Launched in 1972, this year sees the competition celebrate its 50th year. Whilst the format of the event has evolved over the last four decades to keep up with the changing times, judges have continued to select essays written by some of the top economic minds our country has produced. Initially the competition was only open for postgraduate students, but in the early 90’s the undergraduate category was introduced.
For the first three decades, there was a finalist per participating university from which the winner and runners up were selected, but subsequently the top 10 essays were selected irrespective of the university the entrants came from.
Up until 2005, the winner of the postgraduate category was awarded a bursary to Cambridge University but since then a cash prize is awarded to be used for academic purposes.
The competition’s sponsors have been privileged to host some of the brightest young economists in the country, people who have gone on to significant positions both in South African and abroad. Some of our winners are now Professors or Doctors in Economics serving in the academic field, whilst others are working in the National Treasury and in top organisations both locally and overseas.
To see who our current panellists are click here.
“I was a M Comm Economics student at the University of Stellenbosch in 1972 when one of our Professors announced in class (not very long before Budget day) that this competition had been launched. At that stage it was purely an essay- writing competition and the subject simply was to predict what the main thrust of the budget speech would be, as well as what one would rather see in it.
In those days we submitted our essays (mostly handwritten) to our own university’s Economics department and they decided on the university (‘campus’) winner, submitting it to the organisers.
All the campus winners were invited to Parliament for Budget Speech day, where we were met by representatives of the sponsors, and tickets for the public gallery had been organised for us to attend the Budget Speech live. It was then held in the ‘Volksraad’, now the Old Assembly Chamber.
I remember how I was in awe of the importance of Parliament and the budget speech, delivered by the then Minister of Finance Dr Nico Diedrichs. The assembly listened to the speech in silence, with only the occasional ‘hoor, hoor’ (hear, hear) or applause being heard.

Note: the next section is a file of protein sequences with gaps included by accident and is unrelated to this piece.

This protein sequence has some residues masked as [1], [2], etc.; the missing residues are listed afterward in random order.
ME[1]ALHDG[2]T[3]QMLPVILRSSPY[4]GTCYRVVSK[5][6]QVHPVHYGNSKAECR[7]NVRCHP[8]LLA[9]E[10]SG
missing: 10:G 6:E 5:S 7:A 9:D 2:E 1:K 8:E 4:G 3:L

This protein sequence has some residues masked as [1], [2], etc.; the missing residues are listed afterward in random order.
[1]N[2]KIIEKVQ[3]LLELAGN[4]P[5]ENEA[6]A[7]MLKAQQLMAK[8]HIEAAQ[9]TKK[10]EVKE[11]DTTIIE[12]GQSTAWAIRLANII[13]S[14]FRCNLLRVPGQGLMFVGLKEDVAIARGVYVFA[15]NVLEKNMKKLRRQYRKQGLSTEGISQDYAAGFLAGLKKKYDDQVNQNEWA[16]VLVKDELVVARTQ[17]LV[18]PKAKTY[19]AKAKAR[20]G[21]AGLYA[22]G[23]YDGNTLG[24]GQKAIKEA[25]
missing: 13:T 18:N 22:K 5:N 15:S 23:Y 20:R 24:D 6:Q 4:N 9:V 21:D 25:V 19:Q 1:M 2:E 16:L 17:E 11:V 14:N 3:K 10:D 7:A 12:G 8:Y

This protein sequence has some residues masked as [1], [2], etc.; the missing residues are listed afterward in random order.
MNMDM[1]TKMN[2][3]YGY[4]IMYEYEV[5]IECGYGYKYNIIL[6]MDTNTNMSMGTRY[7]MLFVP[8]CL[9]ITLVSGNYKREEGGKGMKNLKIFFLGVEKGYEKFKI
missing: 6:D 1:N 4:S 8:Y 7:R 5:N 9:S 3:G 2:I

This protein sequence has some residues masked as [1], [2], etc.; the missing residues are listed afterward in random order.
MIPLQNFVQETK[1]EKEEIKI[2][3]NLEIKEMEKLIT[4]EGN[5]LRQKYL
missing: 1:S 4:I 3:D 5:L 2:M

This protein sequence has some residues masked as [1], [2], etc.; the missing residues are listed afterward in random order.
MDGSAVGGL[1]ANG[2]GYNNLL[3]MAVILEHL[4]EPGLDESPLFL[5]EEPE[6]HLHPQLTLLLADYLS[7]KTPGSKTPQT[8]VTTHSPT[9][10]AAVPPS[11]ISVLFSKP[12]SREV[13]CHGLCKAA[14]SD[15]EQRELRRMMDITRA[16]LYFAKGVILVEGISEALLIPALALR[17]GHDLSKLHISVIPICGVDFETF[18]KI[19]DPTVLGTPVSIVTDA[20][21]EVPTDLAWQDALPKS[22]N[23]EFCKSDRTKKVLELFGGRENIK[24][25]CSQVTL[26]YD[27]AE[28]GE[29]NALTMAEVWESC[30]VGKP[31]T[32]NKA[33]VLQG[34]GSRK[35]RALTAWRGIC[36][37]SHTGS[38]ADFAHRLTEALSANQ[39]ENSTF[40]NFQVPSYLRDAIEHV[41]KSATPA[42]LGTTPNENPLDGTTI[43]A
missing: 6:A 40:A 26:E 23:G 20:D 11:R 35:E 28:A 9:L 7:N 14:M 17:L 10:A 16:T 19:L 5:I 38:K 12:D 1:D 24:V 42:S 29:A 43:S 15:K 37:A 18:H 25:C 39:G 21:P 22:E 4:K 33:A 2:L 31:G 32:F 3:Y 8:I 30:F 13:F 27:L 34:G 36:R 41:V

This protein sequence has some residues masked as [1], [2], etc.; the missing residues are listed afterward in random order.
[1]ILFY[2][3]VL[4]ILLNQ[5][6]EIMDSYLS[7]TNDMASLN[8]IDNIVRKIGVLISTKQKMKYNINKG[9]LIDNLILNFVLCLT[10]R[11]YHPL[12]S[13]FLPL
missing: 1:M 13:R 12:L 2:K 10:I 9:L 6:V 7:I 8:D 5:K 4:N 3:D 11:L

However, in those days there was a brief period of response allowed directly after the speech, which shattered my awe when the assembly dissolved into shouting and hurling of abuse! I thought these people (MPs) must hate each other, only to see later that outside the chamber they were quite friendly with each other again.
The function followed soon afterwards in the Parliamentary Tea Room, in the form of a cocktail party. After a few speeches, the campus winners were announced and we each received the princely prize of R50 – quite a bit of money in those days! There was no overall winner then and sadly I cannot recall the names of the other campus winners – then, of course, mostly from the ‘white’ universities.
I had travelled to Cape Town from Stellenbosch with my old student car and can recall one of the MPs from Pretoria asking me for a lift to the parliamentary dwellings in Acasia Park, as his car was in for a service. The trip and conversation to Acasia Park was very interesting for a young student who had never personally met an MP in his life before. Fairly early in the evening I was back in my hostel and this highlight of my final year at university was already over.
It was thus a great honour and brought back memories when in later years I could resume a role in this competition, that has evolved so much over the years, as the campus convenor for Unisa.”